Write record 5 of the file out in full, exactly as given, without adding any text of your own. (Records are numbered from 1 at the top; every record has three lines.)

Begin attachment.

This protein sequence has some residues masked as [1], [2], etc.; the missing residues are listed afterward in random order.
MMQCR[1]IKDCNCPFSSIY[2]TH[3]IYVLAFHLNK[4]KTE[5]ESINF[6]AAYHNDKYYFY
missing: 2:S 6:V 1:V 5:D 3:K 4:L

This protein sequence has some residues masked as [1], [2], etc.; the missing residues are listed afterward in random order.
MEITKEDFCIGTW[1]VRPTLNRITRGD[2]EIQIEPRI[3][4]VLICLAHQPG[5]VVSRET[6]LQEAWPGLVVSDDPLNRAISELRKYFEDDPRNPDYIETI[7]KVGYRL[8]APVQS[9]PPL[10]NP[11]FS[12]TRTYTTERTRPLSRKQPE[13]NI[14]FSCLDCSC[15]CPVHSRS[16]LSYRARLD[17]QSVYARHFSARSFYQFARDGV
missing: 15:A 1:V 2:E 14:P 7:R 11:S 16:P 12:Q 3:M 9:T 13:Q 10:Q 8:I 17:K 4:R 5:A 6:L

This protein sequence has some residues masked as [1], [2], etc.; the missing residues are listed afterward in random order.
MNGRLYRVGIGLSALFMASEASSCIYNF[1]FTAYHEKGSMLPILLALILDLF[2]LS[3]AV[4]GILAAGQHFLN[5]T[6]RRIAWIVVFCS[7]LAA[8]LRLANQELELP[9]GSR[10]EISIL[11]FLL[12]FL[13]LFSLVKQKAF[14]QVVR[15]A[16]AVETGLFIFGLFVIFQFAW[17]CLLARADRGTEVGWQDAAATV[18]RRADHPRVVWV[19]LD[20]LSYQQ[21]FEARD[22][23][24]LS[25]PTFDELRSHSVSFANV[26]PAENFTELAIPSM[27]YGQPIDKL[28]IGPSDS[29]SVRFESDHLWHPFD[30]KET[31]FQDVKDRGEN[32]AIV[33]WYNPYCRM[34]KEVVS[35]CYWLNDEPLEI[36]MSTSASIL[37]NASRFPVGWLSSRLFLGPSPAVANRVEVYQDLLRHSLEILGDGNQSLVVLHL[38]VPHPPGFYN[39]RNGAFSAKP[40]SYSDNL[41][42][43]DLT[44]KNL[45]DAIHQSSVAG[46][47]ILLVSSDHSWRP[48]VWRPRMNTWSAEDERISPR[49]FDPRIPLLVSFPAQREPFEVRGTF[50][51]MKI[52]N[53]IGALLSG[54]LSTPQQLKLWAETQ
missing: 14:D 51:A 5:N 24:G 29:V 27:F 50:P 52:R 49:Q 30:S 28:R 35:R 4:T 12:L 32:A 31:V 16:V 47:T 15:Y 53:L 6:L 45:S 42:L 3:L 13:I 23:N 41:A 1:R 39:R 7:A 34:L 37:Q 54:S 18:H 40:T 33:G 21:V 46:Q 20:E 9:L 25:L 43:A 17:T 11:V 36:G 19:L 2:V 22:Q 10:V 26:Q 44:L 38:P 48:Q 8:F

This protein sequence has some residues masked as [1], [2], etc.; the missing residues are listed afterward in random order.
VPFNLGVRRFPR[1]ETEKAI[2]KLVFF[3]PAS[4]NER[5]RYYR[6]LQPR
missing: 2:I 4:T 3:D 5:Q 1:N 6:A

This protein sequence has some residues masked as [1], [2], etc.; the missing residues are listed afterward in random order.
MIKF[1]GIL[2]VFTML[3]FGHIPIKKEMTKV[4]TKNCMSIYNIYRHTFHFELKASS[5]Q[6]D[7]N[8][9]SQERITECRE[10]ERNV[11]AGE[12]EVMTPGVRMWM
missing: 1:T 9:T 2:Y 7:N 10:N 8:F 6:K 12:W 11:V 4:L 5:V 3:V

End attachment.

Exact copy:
This protein sequence has some residues masked as [1], [2], etc.; the missing residues are listed afterward in random order.
MIKF[1]GIL[2]VFTML[3]FGHIPIKKEMTKV[4]TKNCMSIYNIYRHTFHFELKASS[5]Q[6]D[7]N[8][9]SQERITECRE[10]ERNV[11]AGE[12]EVMTPGVRMWM
missing: 1:T 9:T 2:Y 7:N 10:N 8:F 6:K 12:W 11:V 4:L 5:V 3:V